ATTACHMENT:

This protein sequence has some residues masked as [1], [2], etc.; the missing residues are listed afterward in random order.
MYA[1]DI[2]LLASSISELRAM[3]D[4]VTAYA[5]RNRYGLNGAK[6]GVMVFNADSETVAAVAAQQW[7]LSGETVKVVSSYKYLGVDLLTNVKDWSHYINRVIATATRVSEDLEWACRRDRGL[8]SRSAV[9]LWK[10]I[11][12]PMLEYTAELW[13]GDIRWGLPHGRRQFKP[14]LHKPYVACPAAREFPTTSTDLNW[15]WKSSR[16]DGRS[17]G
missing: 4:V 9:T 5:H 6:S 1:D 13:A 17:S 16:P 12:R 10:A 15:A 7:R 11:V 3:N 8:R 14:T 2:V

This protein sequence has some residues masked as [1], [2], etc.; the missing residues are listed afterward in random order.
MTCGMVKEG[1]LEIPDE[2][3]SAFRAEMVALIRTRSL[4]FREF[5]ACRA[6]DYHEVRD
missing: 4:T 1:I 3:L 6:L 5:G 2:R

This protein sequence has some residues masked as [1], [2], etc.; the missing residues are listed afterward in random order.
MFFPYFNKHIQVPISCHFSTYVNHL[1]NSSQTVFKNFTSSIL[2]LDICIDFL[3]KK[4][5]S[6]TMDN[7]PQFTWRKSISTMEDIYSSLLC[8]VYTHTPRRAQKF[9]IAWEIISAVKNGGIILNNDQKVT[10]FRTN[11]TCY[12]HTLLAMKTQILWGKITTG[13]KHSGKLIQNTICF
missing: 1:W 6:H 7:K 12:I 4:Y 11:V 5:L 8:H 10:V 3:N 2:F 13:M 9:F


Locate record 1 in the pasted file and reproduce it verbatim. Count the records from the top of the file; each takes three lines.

This protein sequence has some residues masked as [1], [2], etc.; the missing residues are listed afterward in random order.
MYA[1]DI[2]LLASSISELRAM[3]D[4]VTAYA[5]RNRYGLNGAK[6]GVMVFNADSETVAAVAAQQW[7]LSGETVKVVSSYKYLGVDLLTNVKDWSHYINRVIATATRVSEDLEWACRRDRGL[8]SRSAV[9]LWK[10]I[11][12]PMLEYTAELW[13]GDIRWGLPHGRRQFKP[14]LHKPYVACPAAREFPTTSTDLNW[15]WKSSR[16]DGRS[17]G
missing: 4:V 9:T 5:H 6:S 1:D 13:A 17:S 16:P 12:R 10:A 15:A 7:R 11:V 3:N 8:R 14:T 2:V